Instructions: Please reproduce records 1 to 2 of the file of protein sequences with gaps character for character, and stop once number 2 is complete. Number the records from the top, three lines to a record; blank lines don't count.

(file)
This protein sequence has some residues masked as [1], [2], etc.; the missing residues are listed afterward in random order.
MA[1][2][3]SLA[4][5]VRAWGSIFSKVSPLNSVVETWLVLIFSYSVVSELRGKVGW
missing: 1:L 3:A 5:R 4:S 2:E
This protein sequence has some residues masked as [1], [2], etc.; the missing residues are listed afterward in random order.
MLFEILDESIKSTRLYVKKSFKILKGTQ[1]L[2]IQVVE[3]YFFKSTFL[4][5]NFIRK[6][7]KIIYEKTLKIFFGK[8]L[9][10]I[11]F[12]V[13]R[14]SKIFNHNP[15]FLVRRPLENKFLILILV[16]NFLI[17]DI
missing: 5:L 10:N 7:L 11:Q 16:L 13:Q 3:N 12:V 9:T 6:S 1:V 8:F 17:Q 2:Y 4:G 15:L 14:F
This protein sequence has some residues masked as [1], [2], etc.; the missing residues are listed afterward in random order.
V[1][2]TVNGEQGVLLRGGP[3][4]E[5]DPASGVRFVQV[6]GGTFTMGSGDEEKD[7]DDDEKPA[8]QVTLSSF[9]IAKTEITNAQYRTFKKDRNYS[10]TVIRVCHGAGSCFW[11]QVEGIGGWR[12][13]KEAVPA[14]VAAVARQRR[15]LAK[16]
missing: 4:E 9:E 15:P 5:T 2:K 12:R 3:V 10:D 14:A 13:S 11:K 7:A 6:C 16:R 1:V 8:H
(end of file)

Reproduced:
This protein sequence has some residues masked as [1], [2], etc.; the missing residues are listed afterward in random order.
MA[1][2][3]SLA[4][5]VRAWGSIFSKVSPLNSVVETWLVLIFSYSVVSELRGKVGW
missing: 1:L 3:A 5:R 4:S 2:E
This protein sequence has some residues masked as [1], [2], etc.; the missing residues are listed afterward in random order.
MLFEILDESIKSTRLYVKKSFKILKGTQ[1]L[2]IQVVE[3]YFFKSTFL[4][5]NFIRK[6][7]KIIYEKTLKIFFGK[8]L[9][10]I[11]F[12]V[13]R[14]SKIFNHNP[15]FLVRRPLENKFLILILV[16]NFLI[17]DI
missing: 5:L 10:N 7:L 11:Q 16:L 13:Q 3:N 12:V 9:T 6:S 1:V 8:F 17:Q 2:Y 4:G 15:L 14:F